• Physiotherapy (physiotherapy)
  • Occupational therapy
  • Speech therapy (speech therapy)
  • Memory training
  • Memory therapy, music therapy
  • psychotherapy

The general rule: A healthy lifestyle with plenty of exercise and conscious nutrition as well as maintaining social contacts are important for the progression of dementia.

Course and prognosis

Dementia diseases do not show a uniform course. The form of dementia and the brain regions that are most affected by the damage are decisive. The disease is incurable and always progressive. In vascular dementia, the symptoms can remain completely stable over long periods of time, improve briefly, and worsen again relatively quickly.

What is the life expectancy with vascular dementia?

In general, it is not easy to make predictions about the life expectancy of a person suffering from dementia or to provide binding information about it. The actual dementia does not lead to death, but concomitant diseases and their complications that arise in the course of the dementia.

In addition, people who suffer from dementia are usually older. Statistically, the life expectancy of a person with dementia is reduced. Dementia patients over 85 years of age, for example, have a three times higher mortality than people of the same age who do not suffer from dementia.

What matters is:

  • At what age was the diagnosis of dementia made?
  • What form of dementia is it?
  • How fast is dementia progressing?
  • What comorbidities are there?

Tips for patients:

The development of vascular dementia cannot be prevented, but it can be prevented. The following factors are worth noting:

Have regular check-ups with your family doctor (check-up) in order to identify and treat high blood pressure and cardiovascular diseases at an early stage.

  • Eat a healthy and balanced diet.
  • Quit smoking
  • Don't drink too much and don't drink alcohol regularly.
  • Make sure you get enough and regular physical exercise.
  • Reduce your weight if you are overweight.
  • Maintain social contacts and do activities with others.
  • Challenge your brain, stay curious, learn new things and train your brain.

How can relatives support the patient?

Relatives of patients with vascular dementia suffer in common with those affected. The disease affects the entire family. It is very difficult to see a loved one become progressively degraded, mentally and physically, and completely change.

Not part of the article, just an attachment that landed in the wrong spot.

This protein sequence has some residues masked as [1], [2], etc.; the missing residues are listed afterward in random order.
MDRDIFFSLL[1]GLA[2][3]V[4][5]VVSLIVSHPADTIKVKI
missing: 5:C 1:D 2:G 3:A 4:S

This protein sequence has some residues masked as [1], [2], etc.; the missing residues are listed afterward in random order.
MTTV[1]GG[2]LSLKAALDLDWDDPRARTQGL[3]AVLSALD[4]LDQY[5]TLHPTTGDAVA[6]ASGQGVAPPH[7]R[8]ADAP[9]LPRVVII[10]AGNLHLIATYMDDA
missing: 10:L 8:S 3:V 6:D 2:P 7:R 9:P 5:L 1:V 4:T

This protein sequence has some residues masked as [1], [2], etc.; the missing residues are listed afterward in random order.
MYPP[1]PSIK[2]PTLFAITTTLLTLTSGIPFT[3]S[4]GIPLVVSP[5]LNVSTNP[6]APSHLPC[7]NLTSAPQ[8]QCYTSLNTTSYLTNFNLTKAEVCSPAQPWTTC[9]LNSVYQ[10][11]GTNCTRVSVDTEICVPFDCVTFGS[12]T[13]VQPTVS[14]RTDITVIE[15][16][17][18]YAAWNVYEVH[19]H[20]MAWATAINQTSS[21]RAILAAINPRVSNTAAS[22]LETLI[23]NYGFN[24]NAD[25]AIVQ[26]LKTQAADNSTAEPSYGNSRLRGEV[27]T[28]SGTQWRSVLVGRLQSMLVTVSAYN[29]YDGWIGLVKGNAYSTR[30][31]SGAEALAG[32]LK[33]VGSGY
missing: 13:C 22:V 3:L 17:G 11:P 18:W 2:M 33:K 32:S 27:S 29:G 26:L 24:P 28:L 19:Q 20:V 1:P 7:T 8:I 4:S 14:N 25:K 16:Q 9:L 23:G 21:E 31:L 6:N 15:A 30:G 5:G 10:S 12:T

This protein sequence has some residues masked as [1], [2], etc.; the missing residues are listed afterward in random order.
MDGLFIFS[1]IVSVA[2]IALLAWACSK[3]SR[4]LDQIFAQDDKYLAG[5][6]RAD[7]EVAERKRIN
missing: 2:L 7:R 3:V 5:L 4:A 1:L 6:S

Many relatives experience emotional chaos of pain and compassion, but also helplessness, anger, anger and sadness. Caring for someone with dementia requires a lot of patience and strength. The support of the relatives is extremely important. Only when the relatives are doing well can the dementia patient be well!

The following tips can be helpful in everyday life:

information: learn to understand the disease. Accompany your relatives when they visit a doctor, find out about the disease (literature, internet) and visit a self-help group. Here you can exchange ideas with other affected relatives.

patience: try to be patient even if the person with dementia is unsteady, reproachful, blaming you or showing angry outbursts. This behavior is part of the illness and is not directed against you personally.

dispute: Avoid discussions, arguments, or arguments when there is a disagreement. It is better to distract the person concerned.

daily routine: ensure a regular daily routine with fixed meal times, activities and rest times and a familiar environment. That gives those affected security.

independence: maintain and promote the independence of the person concerned for as long as possible, do not patronize or "mother" them. Washing, dressing, eating and cooking should be carried out independently for as long as possible.

Take care of yourself: take help, take breaks, do something good for yourself. This gives you the physical and mental strength you need to care for the dementia patient. Don't feel guilty about accepting help and taking care of yourself.

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Author


with the cooperation of stud. med. Sedef Kuecuekuncular

Dr. med. Christina Rückert is Specialist in neurology and geriatrics and has been working as a senior physician at the Oberschwabenklinik in Ravensburg for over 10 years. Your professional activity also includes the deputy medical management of the central emergency room.

One focus of her work is the acute care of neurologically ill patients, primarily the Care of patients with acute stroke. [more]

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  1. The frequency of dementias - German Alzheimer Society e.V. - Url: https://www.deutsche-alzheimer.de/fileadmin/alz/pdf/factsheets/infoblatt1_haeufigkeit_demenz Krankungen_dalzg.pdf
  2. Health Knowledge Foundation: Vascular Dementia - Health Knowledge Foundation - Url: https://www.stiftung-gesundheitswissen.de/wissen/vaskulaere-demenz/ Background
  3. Treatment and support of vascular dementia - Alzheimer's Society - Url: https://www.alzheimers.org.uk/about-dementia/types-dementia/treatment-and-support-vascular-dementia